I think the OP is wondering if the text shows skepticism with the modern way of living (sales, business, desk jobs, boss, public transit) versus a more old-fashioned life (farming, working the land, answering to no man). Gregor is under a great deal of stress, not only from his job (a vocation that never existed in the past) but from his family, who expect him to support them (in the past, everyone would contribute to a family's well-being). Because of the modern conventions, Gregor is solely responsible for far too much; his mind is set for an older convention and he is feeling the pressure of modern life.
"Travelling day in and day out. Doing business like this takes much more effort than doing your own business at home, and on top of that there's the curse of travelling, worries about making train connections, bad and irregular food, contact with different people all the time so that you can never get to know anyone or become friendly with them."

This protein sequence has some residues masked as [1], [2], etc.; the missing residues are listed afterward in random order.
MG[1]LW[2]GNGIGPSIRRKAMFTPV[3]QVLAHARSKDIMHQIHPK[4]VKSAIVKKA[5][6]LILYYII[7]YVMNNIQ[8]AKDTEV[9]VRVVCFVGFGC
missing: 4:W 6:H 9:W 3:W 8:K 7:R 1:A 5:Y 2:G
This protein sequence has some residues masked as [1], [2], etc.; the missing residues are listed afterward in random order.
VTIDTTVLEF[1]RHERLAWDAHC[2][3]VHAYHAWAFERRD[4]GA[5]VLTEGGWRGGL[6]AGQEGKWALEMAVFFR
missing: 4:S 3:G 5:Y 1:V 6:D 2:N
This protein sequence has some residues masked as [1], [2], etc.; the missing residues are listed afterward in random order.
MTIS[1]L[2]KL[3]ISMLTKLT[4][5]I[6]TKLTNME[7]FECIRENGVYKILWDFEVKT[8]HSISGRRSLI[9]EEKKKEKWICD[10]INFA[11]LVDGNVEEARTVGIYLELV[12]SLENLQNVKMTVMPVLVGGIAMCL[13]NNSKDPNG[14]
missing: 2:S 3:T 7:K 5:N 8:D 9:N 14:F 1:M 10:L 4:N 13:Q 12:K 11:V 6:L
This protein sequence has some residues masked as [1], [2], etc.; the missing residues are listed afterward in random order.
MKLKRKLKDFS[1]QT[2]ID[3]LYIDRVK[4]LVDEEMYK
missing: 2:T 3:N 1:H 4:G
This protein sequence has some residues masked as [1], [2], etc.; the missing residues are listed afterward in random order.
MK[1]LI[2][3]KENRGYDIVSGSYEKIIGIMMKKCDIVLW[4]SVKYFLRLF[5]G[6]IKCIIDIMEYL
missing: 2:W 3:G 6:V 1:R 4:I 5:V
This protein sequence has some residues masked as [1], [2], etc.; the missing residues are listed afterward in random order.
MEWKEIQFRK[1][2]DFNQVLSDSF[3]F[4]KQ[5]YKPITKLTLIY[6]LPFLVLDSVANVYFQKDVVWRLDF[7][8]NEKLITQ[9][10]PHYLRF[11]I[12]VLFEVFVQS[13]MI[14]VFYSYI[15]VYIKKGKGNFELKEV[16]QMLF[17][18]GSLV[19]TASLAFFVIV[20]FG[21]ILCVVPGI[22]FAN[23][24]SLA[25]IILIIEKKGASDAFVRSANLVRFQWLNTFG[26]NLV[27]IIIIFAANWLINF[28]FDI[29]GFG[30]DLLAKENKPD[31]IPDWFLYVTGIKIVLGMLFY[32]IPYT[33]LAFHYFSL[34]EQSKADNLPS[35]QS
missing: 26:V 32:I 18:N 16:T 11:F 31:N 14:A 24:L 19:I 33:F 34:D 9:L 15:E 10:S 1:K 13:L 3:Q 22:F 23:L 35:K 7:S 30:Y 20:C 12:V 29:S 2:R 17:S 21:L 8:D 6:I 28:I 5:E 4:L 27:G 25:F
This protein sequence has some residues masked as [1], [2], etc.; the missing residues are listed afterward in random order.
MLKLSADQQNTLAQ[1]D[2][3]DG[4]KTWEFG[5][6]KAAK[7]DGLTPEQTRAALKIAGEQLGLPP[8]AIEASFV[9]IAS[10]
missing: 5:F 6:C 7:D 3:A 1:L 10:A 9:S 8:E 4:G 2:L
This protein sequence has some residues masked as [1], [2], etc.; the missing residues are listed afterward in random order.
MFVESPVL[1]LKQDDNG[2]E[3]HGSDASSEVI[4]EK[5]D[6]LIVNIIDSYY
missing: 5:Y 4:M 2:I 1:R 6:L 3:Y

(Kafka, The Metamorphosis, gutenberg.org)
This is, of course, only one possible answer to the question, but I think it's a valid point; if Gregor was working from home, as he mentions, he might be more calm and collected, instead of being highly-strung and on the verge of a nervous breakdown. In fact, the story itself might be read as an allegory for a nervous breakdown, with each part of the transformation equaling a part of Gregor losing his mind. I also think that his breakdown may well be a function of his ill-suitedness to living and working in the modern world; he seems almost more content to live as a bug than to take the train to work every day.